Crack self-healing behavior of SiC/MgAl2O4 nanocomposite was evaluated as a function of time, temperature and atmosphere. In the presence of oxygen at high temperatures, SiC reacts with oxygen to form SiO2 which is accompanied with about 80% volume expansion. On the other hand, the formed silica reacts with the matrix and produces some transition compounds which can rebond crack walls together. The results showed that complete healing can be obtained in the specimens sintered at 1550 °C for 1 min. Detailed investigation revealed that the formation of aluminosilicate glassy phase is responsible for the complete recovery of mechanical properties. At around 1550 °C, enstatite dissociated into forsterite and silica rich liquid which reacted with spinel and produced a glassy phase which can flow into the cracks and heal the structure. This glassy phase flows to the location of the cracks and acts as a glue. With decreasing the temperature this glassy phase provides a strong physical and chemical bonds between the crack walls and hence enhance the self-healing efficiency of the composite.

L-128: The Thermal Stability of Cryomilled 5083 Aluminum Containing Diamantane Nanoparticles: Walid Hanna1; Khinlay Maung2; Mohammed Enayati3; James Earthman4; Farghalli Mohamed4; 1Military Technical College; 2Precision Castparts Corp.; 3Department of Materials Engineering, Isfahan University of Technology, ; 4Department of Chemical Engineering and Materials Science, University of California, Irvine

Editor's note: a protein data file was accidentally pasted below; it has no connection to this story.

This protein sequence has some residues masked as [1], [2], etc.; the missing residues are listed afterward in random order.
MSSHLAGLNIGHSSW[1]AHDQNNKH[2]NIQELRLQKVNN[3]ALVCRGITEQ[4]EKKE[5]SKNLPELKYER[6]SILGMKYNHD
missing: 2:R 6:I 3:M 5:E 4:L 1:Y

Cryomilling of Al alloys results in a grain sizes ranging from 20 to 50 nm. However, the nanoscale grain size cannot be retained upon annealing making consolidation of the powders impractical. A novel approach to enhance the thermal stability of cryomilled Al alloy powders is to disperse nanoscale molecular additions onto the grain boundaries and grains via the cryomilling process. The validity of this approach was examined by adding diamantane nanoscale diamond molecules to 5083 Al during cryomilling. The experimental results showed that the average grain size for all powders containing 0.5 % diamantane remained in the nanocrystalline range for all exposures temperatures ranging from 473K to 773K for various time intervals. The observed grain sizes were also consistently less than those for cryomilled 5083 Al without diamantane annealed under the same conditions. The thermal stability due to the presence of diamantane is qualitatively explained in terms of Zener’s concept.